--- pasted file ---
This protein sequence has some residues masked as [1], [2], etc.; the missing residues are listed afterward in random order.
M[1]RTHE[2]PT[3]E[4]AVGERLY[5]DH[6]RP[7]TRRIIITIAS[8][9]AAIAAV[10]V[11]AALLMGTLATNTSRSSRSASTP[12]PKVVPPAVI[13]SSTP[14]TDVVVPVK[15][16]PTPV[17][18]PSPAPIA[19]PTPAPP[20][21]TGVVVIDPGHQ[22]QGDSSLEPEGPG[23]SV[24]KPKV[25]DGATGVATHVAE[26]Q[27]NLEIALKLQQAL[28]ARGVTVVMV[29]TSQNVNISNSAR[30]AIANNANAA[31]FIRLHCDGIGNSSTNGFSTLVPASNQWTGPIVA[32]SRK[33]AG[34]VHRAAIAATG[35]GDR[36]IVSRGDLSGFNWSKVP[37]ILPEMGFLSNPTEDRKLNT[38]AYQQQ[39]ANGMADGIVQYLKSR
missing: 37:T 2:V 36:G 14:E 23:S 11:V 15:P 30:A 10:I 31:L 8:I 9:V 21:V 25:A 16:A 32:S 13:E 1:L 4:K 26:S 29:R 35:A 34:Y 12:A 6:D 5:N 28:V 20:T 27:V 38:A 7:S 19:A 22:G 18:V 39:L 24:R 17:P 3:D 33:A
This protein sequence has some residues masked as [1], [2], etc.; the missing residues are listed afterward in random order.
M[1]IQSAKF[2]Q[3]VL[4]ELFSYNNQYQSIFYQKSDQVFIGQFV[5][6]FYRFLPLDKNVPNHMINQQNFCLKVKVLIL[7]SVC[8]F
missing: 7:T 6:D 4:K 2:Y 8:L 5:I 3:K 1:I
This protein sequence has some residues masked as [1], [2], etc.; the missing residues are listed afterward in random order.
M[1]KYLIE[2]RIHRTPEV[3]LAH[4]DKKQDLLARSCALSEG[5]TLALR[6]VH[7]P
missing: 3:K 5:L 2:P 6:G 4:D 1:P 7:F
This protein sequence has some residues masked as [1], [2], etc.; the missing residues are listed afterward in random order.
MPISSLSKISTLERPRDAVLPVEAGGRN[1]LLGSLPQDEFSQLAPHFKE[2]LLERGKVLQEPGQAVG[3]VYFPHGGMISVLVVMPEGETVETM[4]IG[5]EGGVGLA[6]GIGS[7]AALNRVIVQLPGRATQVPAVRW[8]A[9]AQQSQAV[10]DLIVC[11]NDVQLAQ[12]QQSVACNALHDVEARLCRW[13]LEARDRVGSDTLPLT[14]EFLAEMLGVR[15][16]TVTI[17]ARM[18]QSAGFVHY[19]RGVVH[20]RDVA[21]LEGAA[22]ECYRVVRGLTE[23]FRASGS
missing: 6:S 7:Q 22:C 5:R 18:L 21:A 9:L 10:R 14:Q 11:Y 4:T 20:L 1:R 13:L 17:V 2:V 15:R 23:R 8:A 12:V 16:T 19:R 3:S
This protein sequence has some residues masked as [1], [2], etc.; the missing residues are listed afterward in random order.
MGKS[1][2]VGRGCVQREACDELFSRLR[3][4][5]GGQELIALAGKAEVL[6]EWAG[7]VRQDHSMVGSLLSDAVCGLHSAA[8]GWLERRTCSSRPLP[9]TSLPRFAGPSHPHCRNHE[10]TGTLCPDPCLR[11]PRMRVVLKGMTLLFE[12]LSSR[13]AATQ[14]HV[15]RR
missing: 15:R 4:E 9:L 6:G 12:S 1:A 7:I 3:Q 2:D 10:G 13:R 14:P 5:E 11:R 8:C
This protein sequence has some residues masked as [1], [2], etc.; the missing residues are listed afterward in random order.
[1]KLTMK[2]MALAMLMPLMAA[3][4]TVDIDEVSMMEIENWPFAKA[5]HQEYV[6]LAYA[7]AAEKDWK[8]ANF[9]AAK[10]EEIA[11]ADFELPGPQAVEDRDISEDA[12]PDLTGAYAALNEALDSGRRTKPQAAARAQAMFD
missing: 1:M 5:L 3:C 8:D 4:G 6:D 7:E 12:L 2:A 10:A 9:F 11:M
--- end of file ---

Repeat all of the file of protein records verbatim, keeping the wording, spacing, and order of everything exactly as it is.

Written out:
This protein sequence has some residues masked as [1], [2], etc.; the missing residues are listed afterward in random order.
M[1]RTHE[2]PT[3]E[4]AVGERLY[5]DH[6]RP[7]TRRIIITIAS[8][9]AAIAAV[10]V[11]AALLMGTLATNTSRSSRSASTP[12]PKVVPPAVI[13]SSTP[14]TDVVVPVK[15][16]PTPV[17][18]PSPAPIA[19]PTPAPP[20][21]TGVVVIDPGHQ[22]QGDSSLEPEGPG[23]SV[24]KPKV[25]DGATGVATHVAE[26]Q[27]NLEIALKLQQAL[28]ARGVTVVMV[29]TSQNVNISNSAR[30]AIANNANAA[31]FIRLHCDGIGNSSTNGFSTLVPASNQWTGPIVA[32]SRK[33]AG[34]VHRAAIAATG[35]GDR[36]IVSRGDLSGFNWSKVP[37]ILPEMGFLSNPTEDRKLNT[38]AYQQQ[39]ANGMADGIVQYLKSR
missing: 37:T 2:V 36:G 14:E 23:S 11:V 15:P 30:A 10:I 31:L 8:I 9:V 21:V 25:A 16:A 32:S 13:E 1:L 4:K 26:S 29:R 35:A 34:Y 12:A 6:D 5:N 28:V 20:T 27:V 38:A 7:S 19:A 22:G 18:V 39:L 24:R 17:P 3:D 33:A
This protein sequence has some residues masked as [1], [2], etc.; the missing residues are listed afterward in random order.
M[1]IQSAKF[2]Q[3]VL[4]ELFSYNNQYQSIFYQKSDQVFIGQFV[5][6]FYRFLPLDKNVPNHMINQQNFCLKVKVLIL[7]SVC[8]F
missing: 7:T 6:D 4:K 2:Y 8:L 5:I 3:K 1:I
This protein sequence has some residues masked as [1], [2], etc.; the missing residues are listed afterward in random order.
M[1]KYLIE[2]RIHRTPEV[3]LAH[4]DKKQDLLARSCALSEG[5]TLALR[6]VH[7]P
missing: 3:K 5:L 2:P 6:G 4:D 1:P 7:F
This protein sequence has some residues masked as [1], [2], etc.; the missing residues are listed afterward in random order.
MPISSLSKISTLERPRDAVLPVEAGGRN[1]LLGSLPQDEFSQLAPHFKE[2]LLERGKVLQEPGQAVG[3]VYFPHGGMISVLVVMPEGETVETM[4]IG[5]EGGVGLA[6]GIGS[7]AALNRVIVQLPGRATQVPAVRW[8]A[9]AQQSQAV[10]DLIVC[11]NDVQLAQ[12]QQSVACNALHDVEARLCRW[13]LEARDRVGSDTLPLT[14]EFLAEMLGVR[15][16]TVTI[17]ARM[18]QSAGFVHY[19]RGVVH[20]RDVA[21]LEGAA[22]ECYRVVRGLTE[23]FRASGS
missing: 6:S 7:Q 22:C 5:R 18:L 21:A 9:L 10:R 14:Q 11:Y 4:T 20:L 1:R 13:L 17:V 2:V 15:R 23:R 8:A 12:V 16:T 19:R 3:S
This protein sequence has some residues masked as [1], [2], etc.; the missing residues are listed afterward in random order.
MGKS[1][2]VGRGCVQREACDELFSRLR[3][4][5]GGQELIALAGKAEVL[6]EWAG[7]VRQDHSMVGSLLSDAVCGLHSAA[8]GWLERRTCSSRPLP[9]TSLPRFAGPSHPHCRNHE[10]TGTLCPDPCLR[11]PRMRVVLKGMTLLFE[12]LSSR[13]AATQ[14]HV[15]RR
missing: 15:R 4:E 9:L 6:G 12:S 1:A 7:I 3:Q 2:D 10:G 13:R 14:P 5:E 11:R 8:C
This protein sequence has some residues masked as [1], [2], etc.; the missing residues are listed afterward in random order.
[1]KLTMK[2]MALAMLMPLMAA[3][4]TVDIDEVSMMEIENWPFAKA[5]HQEYV[6]LAYA[7]AAEKDWK[8]ANF[9]AAK[10]EEIA[11]ADFELPGPQAVEDRDISEDA[12]PDLTGAYAALNEALDSGRRTKPQAAARAQAMFD
missing: 1:M 5:L 3:C 8:D 4:G 6:D 7:E 12:L 2:A 10:A 9:F 11:M